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33625 No. 33625 [Edit]
From games, comics, and cartoons, since the late 90s, westerns from America to Europe(especially France for some reason) have attempted to create "anime-like" media. You remember some of these: rwby, totally spies, avatar, teen titans, code lyoko, to name a few. Most of these are made to capitalize on a dying trend, but that's besides the point. These try to copy something more than the artstyle(which is usually a failure). There's some kind of character to otaku media that they're trying to replicate.

Aside from anime largly representing adult-oreiented animation that isn't primarily comedic, there's something else to it, some dynamic. Most people write these "knockoffs" off as shit and that's it, but I want to know, if I were to try to make something with that unique "spirit" to it, wouldn't it just come out the same? Could a westerner capture whatever that thing is so it feels the same?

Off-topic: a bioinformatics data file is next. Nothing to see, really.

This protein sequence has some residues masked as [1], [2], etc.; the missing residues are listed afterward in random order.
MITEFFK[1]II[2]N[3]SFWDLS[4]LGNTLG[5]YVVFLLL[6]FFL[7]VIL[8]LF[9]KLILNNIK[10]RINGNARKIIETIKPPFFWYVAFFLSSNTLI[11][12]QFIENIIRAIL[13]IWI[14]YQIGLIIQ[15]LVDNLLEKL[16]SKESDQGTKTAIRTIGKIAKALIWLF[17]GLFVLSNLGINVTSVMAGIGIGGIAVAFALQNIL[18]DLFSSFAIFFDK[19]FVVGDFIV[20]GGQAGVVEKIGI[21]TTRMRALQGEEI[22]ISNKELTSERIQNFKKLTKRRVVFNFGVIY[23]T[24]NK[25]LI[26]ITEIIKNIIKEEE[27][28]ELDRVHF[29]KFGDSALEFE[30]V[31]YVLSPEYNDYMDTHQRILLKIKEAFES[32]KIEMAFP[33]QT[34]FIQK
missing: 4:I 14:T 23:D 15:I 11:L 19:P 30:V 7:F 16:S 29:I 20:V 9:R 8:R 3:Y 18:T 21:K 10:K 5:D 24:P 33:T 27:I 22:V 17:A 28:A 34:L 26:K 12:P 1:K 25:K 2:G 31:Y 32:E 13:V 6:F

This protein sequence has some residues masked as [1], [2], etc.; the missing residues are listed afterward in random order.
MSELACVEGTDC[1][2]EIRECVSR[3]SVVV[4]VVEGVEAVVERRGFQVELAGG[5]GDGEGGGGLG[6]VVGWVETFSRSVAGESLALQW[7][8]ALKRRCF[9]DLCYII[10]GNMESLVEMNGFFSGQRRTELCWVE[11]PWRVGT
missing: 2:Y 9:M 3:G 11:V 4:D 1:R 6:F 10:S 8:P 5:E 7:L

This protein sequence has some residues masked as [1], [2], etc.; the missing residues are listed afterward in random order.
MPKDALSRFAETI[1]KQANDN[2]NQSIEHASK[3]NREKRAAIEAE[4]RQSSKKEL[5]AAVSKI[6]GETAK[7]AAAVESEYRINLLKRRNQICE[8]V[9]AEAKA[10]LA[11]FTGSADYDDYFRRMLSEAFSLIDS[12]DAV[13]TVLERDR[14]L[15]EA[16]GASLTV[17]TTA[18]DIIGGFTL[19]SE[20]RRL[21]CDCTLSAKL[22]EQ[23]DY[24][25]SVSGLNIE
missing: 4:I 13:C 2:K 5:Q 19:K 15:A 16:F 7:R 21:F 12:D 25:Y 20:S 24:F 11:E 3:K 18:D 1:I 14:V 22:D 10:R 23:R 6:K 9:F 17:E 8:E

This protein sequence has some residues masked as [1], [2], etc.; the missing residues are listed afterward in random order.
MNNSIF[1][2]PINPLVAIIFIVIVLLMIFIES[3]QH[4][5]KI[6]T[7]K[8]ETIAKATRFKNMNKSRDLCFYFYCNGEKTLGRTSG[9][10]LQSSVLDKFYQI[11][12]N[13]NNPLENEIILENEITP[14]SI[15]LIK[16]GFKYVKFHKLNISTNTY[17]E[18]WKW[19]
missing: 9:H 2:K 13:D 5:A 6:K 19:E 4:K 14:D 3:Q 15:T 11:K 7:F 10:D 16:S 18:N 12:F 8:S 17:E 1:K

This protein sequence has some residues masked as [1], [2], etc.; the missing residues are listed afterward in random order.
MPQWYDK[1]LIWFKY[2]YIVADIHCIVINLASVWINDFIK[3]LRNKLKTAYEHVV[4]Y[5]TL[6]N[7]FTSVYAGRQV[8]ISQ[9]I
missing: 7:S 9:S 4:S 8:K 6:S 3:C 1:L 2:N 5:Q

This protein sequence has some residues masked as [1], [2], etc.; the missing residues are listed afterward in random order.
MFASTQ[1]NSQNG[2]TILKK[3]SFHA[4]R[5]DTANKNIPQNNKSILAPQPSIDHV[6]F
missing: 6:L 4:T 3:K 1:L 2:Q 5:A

There's a couple western porn artists which do a really good job, but that's as close as I can think of
Expand all images
>> No. 33626 [Edit]
I don't think it's true that all western attempts in the animated medium have tried to copy off of Japanese anime. If you look at shows in the period that I consider the "golden" era of western animation, late 90s-early 2000s, you have successful shows like Animanaics that can stand by themselves and are quite uniquely "western". Unfortunately with that era having passed, most "animated" cartoons in the West aren't even animated by hand anymore.

If you are referring to more recent times, then I'd be inclined to agree that there's a general rush to try to profit off of the anime fanbase, especially given things such as "netflix" produced anime.

>Could a westerner capture whatever that thing is so it feels the same?